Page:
[3] You can argue that the first step in marketing genius is committing to spend large amounts of money and I won’t debate you.  But I do think many people completely overlook the massive spend behind many marketing geniuses and, from a hype factor perspective, forget that the purpose of all that genius is not to impress TechCrunch and turn B2B brands into household words, but to win customers and drive ARR.

[4] Note that Domo says they have $200M in the bank unspent which, if true, both skews this analysis and prompts the question:  why raise more money at a flat valuation in smaller quantity when you don’t need it?  While my formula deliberately does not take cash or debt into account (because it’s hard enough to just triangulate on ARR at private companies), if you want to factor that claim into the math, I think you’d end up with a hype factor of 3-4.  (You can’t exclude all the cash because every startup keeps cash on hand to fund them through to their next round.)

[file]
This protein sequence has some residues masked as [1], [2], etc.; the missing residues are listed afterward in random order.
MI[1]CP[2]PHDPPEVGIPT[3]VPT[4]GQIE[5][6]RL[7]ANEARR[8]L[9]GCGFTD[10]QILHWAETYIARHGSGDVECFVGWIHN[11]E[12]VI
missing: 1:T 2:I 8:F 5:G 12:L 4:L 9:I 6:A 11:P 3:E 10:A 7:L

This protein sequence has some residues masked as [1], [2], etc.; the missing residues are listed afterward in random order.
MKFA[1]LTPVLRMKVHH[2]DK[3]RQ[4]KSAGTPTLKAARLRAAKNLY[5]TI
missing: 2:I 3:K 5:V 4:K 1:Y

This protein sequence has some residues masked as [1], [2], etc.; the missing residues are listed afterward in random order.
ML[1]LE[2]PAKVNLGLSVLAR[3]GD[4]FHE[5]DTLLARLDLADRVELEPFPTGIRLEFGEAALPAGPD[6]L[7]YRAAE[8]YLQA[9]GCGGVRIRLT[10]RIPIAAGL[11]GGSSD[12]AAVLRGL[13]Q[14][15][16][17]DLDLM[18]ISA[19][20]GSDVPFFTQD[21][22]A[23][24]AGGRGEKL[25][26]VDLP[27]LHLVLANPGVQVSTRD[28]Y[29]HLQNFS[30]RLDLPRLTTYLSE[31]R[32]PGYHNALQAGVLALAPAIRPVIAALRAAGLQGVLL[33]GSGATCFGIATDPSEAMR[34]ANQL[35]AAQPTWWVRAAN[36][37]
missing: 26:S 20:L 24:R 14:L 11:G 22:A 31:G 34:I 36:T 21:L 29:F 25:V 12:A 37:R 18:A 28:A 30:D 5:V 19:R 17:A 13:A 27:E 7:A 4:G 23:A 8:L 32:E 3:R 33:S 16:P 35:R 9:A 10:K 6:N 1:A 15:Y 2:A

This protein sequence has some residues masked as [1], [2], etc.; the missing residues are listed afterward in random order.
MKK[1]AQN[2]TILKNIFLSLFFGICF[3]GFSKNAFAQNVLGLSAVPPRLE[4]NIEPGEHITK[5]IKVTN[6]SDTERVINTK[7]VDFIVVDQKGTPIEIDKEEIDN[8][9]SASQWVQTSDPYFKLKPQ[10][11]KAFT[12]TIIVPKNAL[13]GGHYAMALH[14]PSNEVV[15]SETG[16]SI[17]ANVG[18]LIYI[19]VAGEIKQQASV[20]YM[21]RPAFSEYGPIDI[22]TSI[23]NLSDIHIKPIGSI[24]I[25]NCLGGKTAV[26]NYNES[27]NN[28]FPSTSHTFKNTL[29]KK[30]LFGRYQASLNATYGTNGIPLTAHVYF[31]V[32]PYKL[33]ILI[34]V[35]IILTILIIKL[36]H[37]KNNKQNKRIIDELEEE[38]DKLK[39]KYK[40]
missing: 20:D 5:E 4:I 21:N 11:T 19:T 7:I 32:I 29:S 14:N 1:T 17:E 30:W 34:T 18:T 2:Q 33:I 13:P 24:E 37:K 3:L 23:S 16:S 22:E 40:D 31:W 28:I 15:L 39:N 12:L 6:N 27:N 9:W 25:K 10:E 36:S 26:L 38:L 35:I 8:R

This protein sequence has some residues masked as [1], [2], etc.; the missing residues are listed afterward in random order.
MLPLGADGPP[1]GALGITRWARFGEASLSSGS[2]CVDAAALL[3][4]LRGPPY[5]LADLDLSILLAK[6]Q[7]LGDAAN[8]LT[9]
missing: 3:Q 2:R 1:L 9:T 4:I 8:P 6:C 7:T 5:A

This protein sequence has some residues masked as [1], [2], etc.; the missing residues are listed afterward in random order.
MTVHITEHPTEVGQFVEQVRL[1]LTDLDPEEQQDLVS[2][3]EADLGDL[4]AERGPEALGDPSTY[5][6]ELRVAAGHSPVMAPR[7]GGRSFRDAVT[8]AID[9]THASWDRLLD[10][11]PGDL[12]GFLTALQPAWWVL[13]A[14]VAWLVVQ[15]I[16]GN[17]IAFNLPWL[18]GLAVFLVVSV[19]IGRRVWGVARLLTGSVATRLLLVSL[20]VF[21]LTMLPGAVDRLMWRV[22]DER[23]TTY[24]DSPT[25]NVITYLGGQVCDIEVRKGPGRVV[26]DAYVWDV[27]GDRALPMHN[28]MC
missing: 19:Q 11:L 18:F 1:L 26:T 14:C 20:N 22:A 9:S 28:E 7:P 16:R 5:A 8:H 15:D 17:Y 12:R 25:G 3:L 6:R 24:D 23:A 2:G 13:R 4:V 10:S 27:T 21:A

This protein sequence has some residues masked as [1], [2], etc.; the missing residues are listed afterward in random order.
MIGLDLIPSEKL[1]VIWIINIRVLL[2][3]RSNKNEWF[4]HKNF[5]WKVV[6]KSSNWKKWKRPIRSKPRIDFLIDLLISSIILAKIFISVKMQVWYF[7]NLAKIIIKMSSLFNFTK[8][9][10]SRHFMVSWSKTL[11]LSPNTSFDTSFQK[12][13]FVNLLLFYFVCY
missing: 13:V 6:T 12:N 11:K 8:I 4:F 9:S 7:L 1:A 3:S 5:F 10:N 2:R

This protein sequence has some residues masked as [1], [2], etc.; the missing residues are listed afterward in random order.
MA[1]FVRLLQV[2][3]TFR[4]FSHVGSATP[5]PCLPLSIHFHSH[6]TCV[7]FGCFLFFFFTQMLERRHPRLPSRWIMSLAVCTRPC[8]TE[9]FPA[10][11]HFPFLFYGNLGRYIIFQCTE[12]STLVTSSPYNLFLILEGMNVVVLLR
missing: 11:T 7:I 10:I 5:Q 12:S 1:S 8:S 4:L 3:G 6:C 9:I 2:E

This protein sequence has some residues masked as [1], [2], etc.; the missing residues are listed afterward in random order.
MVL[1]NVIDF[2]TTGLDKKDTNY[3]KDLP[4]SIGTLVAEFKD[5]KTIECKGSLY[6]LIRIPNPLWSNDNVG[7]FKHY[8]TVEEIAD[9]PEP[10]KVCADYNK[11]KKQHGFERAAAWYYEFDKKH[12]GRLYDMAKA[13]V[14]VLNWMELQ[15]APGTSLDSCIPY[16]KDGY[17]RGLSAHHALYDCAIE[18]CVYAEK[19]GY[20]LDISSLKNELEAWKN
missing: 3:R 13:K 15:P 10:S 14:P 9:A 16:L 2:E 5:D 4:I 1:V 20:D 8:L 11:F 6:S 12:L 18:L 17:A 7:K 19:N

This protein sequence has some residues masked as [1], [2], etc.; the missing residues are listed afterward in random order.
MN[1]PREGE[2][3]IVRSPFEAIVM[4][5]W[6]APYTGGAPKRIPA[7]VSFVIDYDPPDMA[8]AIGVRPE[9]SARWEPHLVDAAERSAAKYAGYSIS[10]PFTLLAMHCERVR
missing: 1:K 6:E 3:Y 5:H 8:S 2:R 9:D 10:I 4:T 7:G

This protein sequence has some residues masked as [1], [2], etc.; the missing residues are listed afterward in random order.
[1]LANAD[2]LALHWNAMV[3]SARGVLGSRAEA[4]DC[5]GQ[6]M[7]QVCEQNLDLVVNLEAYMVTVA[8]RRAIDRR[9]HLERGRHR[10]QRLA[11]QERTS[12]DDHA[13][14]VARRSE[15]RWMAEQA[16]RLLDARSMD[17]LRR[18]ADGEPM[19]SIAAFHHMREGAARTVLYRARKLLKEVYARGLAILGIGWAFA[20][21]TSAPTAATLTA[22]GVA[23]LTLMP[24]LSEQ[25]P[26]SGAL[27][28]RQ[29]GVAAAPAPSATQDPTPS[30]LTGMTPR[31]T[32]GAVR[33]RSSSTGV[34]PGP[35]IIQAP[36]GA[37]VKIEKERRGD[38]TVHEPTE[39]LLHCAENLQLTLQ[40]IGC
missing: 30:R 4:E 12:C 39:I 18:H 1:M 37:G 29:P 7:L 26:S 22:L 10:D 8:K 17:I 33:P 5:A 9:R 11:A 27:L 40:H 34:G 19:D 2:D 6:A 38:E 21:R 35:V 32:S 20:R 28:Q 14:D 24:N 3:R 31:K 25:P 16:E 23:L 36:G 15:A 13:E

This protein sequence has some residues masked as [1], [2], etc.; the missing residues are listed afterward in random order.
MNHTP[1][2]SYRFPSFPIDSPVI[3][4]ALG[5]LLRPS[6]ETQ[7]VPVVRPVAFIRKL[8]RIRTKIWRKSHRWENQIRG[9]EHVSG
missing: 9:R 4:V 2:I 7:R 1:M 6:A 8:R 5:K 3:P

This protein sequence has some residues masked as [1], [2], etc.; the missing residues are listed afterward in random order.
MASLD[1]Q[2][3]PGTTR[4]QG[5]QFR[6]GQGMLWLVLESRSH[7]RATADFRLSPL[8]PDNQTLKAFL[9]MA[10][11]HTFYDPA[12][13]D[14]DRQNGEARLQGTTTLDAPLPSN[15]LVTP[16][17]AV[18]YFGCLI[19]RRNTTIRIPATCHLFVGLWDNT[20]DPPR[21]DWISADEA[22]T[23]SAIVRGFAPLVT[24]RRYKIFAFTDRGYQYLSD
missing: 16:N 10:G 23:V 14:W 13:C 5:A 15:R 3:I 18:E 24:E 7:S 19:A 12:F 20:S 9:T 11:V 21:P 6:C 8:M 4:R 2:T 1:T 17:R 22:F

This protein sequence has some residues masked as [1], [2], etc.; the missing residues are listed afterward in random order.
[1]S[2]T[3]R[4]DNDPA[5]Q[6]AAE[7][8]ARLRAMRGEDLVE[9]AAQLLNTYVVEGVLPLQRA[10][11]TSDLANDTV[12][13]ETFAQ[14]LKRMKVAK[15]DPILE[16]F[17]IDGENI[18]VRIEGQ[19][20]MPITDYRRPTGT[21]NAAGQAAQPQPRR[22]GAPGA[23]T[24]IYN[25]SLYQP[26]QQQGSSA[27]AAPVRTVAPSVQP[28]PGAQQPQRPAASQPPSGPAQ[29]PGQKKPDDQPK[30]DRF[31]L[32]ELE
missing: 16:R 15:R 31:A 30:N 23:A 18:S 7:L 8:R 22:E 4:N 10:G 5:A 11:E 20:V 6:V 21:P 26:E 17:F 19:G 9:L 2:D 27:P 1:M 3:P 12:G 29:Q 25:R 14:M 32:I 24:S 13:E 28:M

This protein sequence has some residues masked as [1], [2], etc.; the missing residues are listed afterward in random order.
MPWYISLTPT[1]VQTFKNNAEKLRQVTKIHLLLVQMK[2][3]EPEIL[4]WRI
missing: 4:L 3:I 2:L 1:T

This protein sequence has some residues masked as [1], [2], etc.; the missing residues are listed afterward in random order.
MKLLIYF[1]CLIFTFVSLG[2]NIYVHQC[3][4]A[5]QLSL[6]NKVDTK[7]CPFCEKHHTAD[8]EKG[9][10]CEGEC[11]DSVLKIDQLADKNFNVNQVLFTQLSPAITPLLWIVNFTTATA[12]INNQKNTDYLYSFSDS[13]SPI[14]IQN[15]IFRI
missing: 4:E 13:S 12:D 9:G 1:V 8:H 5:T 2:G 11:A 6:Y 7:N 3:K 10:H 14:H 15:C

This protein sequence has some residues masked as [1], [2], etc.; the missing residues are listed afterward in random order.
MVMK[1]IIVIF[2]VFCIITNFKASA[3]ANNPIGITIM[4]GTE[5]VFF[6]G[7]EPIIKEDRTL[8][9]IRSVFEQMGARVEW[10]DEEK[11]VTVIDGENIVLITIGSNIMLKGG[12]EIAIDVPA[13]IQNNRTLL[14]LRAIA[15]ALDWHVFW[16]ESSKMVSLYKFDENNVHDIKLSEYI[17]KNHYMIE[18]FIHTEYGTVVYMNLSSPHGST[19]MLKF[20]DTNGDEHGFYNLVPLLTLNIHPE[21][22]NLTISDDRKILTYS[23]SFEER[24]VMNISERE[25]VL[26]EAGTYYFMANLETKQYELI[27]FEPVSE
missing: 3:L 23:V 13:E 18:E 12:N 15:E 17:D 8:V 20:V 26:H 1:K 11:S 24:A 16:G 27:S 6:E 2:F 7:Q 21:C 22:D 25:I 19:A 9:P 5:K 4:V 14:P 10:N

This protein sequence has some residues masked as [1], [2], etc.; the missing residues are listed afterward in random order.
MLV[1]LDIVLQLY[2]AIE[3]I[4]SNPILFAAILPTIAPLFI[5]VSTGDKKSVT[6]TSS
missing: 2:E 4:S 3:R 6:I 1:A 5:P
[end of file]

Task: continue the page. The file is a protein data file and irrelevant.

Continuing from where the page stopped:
CAC Payback Period:  The Most Misunderstood SaaS Metric

The single most misunderstood software-as-a-service (SaaS) metric I’ve encountered is the CAC Payback Period (CPP), a compound metric that is generally defined as the months of contribution margin to pay back the cost of acquiring a customer.   Bessemer defines the CPP as:

bess cac

I quibble with some of the Bessemerisms in the definition.  For example, (1) most enterprise SaaS companies should use annual recurring revenue (ARR), not monthly recurring revenue (MRR), because most enterprise companies are doing annual, not monthly, contracts, (2) the “committed” MRR concept is an overreach because it includes “anticipated” churn which is basically impossible to measure and often unknown, and (3) I don’t know why they use the prior period for both S&M costs and new ARR – almost everybody else uses prior-period S&M divided by current-period ARR in customer acquisition cost (CAC) calculations on the theory that last quarter’s S&M generated this quarter’s new ARR.

Switching to ARR nomenclature, and with a quick sleight of mathematical hand for simplification, I define the CAC Payback Period (CPP) as follows:

kell cac

Let’s run some numbers.

  • If your company has a CAC ratio of 1.5 and subscription gross margins of 75%, then your CPP = 24 months.
  • If your company has a CAC ratio of 1.2 and subscription gross margins of 80%, then your CPP = 18 months.
  • If you company has a CAC ratio of 0.8 and subscription gross margins of 80%, then your CPP = 12 months.